So, are smart people's brains wired differently to those of less intelligent persons? According to a recent study, this could be the case.
Kirsten Hilger, Christian Fiebach and Ulrike Basten from the Goethe University Frankfurt combined functional MRI brain scans from over 300 persons with modern graph theoretical network analysis methods to investigate the neurobiological basis of human intelligence.
Already in 2015, the same research group published a meta-study in the journal "Intelligence", in which they identified brain regions - among them the prefrontal cortex - activation changes of which are reliably associated with individual differences in intelligence. Until recently, however, it was not possible to examine how such 'intelligence regions' in the human brain are functionally interconnected.
Earlier this year, the research team reported that in more intelligent persons two brain regions involved in the cognitive processing of task-relevant information (i.e., the anterior insula and the anterior cingulate cortex) are connected more efficiently to the rest of the brain (2017, "Intelligence"). Another brain region, the junction area between temporal and parietal cortex that has been related to the shielding of thoughts against irrelevant information, is less strongly connected to the rest of the brain network.
"The different topological embedding of these regions into the brain network could make it easier for smarter persons to differentiate between important and irrelevant information - which would be advantageous for many cognitive challenges," proposed principle investigator Ulrike Basten.
In their current study, the researchers took into account that the brain is functionally organized into modules. "This is similar to a social network which consists of multiple sub-networks (e.g., families or circles of friends). Within these sub-networks or modules, the members of one family are more strongly interconnected than they are with people from other families or circles of friends. Our brain is functionally organized in a very similar way: There are sub-networks of brain regions - modules - that are more strongly interconnected among themselves while they have weaker connections to brain regions from other modules. In our study, we examined whether the role of specific brain regions for communication within and among brain modules varies with individual differences in intelligence, i.e., whether a specific brain region supports the information exchange within their own 'family' more than information exchange with other 'families', and how this relates to individual differences in intelligence."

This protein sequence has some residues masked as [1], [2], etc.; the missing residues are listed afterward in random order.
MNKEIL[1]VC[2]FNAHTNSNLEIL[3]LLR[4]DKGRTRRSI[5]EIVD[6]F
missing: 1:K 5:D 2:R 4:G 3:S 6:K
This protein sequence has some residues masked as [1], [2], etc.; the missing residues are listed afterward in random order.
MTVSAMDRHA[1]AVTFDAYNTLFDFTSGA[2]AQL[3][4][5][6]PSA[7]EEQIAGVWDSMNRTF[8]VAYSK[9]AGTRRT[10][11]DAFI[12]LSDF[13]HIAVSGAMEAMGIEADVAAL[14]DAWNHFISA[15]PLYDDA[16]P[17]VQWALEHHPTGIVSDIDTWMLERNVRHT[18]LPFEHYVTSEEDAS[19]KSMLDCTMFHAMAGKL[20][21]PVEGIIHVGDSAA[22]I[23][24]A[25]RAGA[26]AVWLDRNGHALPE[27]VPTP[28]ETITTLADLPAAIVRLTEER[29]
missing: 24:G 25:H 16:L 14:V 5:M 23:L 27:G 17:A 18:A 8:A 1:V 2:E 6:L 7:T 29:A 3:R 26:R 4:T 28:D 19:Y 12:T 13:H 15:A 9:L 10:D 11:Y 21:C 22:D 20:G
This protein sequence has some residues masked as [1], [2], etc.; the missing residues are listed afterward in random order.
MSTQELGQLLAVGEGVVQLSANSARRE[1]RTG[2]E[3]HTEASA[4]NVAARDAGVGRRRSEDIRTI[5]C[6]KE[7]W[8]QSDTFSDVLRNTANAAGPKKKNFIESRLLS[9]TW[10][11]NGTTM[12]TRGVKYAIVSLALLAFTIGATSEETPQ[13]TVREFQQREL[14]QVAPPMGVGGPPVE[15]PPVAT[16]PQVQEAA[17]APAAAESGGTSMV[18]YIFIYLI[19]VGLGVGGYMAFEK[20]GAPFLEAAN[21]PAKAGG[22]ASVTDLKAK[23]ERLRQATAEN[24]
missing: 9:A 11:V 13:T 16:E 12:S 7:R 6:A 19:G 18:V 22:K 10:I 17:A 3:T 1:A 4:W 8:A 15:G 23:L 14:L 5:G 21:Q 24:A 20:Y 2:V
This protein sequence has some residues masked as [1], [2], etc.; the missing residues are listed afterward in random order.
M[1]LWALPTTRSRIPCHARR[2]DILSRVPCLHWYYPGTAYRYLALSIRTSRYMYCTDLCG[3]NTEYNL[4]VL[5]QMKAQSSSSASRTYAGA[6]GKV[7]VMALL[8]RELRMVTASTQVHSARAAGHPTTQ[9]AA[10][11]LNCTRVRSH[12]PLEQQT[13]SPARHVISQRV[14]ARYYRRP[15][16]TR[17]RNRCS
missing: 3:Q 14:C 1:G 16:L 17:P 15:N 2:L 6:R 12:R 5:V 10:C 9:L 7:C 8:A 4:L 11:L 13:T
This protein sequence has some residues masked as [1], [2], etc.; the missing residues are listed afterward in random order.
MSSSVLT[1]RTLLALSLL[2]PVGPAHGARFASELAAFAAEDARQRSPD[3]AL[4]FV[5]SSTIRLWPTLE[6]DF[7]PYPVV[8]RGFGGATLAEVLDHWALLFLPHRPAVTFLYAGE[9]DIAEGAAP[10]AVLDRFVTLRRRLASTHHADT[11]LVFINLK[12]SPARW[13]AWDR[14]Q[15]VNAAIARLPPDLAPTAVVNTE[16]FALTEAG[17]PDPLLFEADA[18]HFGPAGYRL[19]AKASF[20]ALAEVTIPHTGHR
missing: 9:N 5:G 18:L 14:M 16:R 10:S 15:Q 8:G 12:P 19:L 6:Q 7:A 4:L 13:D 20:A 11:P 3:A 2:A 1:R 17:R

The study showed that in more intelligent persons certain brain regions are clearly more strongly involved in the exchange of information between different sub-networks of the brain in order for important information to be communicated quickly and efficiently. On the other hand, the research team also identified brain regions that are more strongly 'de-coupled' from the rest of the network in more intelligent people. This may result in better protection against distracting and irrelevant inputs.
"We assume that network properties we have found in more intelligent persons help us to focus mentally and to ignore or suppress irrelevant, potentially distracting inputs," continued Basten. The causes of these associations remain an open question at present. "It is possible that due to their biological predispositions, some individuals develop brain networks that favor intelligent behaviors or more challenging cognitive tasks. However, it is equally as likely that the frequent use of the brain for cognitively challenging tasks may positively influence the development of brain networks. Given what we currently know about intelligence, an interplay of both processes seems most likely."
The study is published in Scientific Reports.